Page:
The radiosensitizing effects of naturally occurring triterpenes were investigated in human lung cancer cells. Several quinone methide-containing triterpenes (QMTs) enhanced the cytotoxic effect of ionizing radiation (IR) and of these QMTs, celastrol (CE) had the greatest enhancing effect on IR-induced cell death in vitro. Additionally, the quinone methide moiety of CE was shown to be essential for CE-mediated radiosensitization; in contrast, dihydrocelastrol (DHCE), does not contain this moiety. Reactive oxygen species (ROS) production by IR was augmented in combination with CE, which was responsible for CE-mediated radiosensitization. CE induced the thiol reactivity and inhibited the activities of antioxidant molecules, such as thioredoxin reductase and glutathione. In vivo, nude mouse xenografting data also revealed that tumor growth delay was greater in mice treated with CE plus IR, compared with those treated with CE or IR alone. When DHCE, instead of CE, was combined with IR, tumor growth delay was similar to that in IR alone-treated mice. These results demonstrate that CE synergistically enhances the effects of IR and suggest the novel anticancer therapeutic use of CE in combination with radiation therapy.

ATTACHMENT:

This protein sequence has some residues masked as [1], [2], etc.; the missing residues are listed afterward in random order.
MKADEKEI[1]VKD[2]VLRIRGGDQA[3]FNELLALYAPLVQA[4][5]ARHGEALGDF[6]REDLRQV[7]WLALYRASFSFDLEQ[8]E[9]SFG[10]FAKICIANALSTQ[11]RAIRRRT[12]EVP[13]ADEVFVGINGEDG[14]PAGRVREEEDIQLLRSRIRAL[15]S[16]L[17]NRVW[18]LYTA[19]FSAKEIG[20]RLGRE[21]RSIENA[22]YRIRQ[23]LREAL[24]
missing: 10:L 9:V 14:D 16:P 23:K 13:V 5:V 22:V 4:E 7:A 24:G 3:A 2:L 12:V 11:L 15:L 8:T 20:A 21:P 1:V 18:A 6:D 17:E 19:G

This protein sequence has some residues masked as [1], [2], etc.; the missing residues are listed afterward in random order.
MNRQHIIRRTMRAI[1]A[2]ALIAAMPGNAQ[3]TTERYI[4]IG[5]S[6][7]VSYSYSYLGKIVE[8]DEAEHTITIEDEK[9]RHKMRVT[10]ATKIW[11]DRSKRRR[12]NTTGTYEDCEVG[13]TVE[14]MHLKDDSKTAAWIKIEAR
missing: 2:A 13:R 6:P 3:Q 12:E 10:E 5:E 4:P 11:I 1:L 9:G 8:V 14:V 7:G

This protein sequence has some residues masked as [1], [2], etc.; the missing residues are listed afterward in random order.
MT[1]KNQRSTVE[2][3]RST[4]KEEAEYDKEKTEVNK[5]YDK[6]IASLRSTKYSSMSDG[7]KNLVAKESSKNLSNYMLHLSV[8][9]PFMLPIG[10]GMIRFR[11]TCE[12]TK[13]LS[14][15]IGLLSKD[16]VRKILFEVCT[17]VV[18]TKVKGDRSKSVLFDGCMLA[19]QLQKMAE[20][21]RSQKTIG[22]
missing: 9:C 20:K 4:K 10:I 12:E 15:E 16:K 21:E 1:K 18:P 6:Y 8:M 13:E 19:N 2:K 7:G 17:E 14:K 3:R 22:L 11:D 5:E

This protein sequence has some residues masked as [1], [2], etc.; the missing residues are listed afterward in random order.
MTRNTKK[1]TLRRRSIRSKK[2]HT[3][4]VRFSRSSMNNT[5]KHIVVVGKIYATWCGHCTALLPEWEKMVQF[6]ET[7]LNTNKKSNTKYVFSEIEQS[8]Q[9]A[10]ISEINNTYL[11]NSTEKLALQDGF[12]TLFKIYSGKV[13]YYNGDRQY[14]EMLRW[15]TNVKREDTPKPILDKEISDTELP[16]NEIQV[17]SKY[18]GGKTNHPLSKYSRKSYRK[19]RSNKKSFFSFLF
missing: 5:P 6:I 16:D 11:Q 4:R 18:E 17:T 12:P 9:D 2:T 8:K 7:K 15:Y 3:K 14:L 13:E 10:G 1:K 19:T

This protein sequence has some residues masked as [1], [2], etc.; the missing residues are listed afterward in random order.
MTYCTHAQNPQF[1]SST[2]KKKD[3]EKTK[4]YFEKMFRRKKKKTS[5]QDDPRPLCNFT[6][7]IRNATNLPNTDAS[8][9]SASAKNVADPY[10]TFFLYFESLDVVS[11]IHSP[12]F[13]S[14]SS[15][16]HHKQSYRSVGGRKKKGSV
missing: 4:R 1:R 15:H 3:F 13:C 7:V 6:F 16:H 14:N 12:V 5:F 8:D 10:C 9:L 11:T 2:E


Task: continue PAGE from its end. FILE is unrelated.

- Reactive oxygen species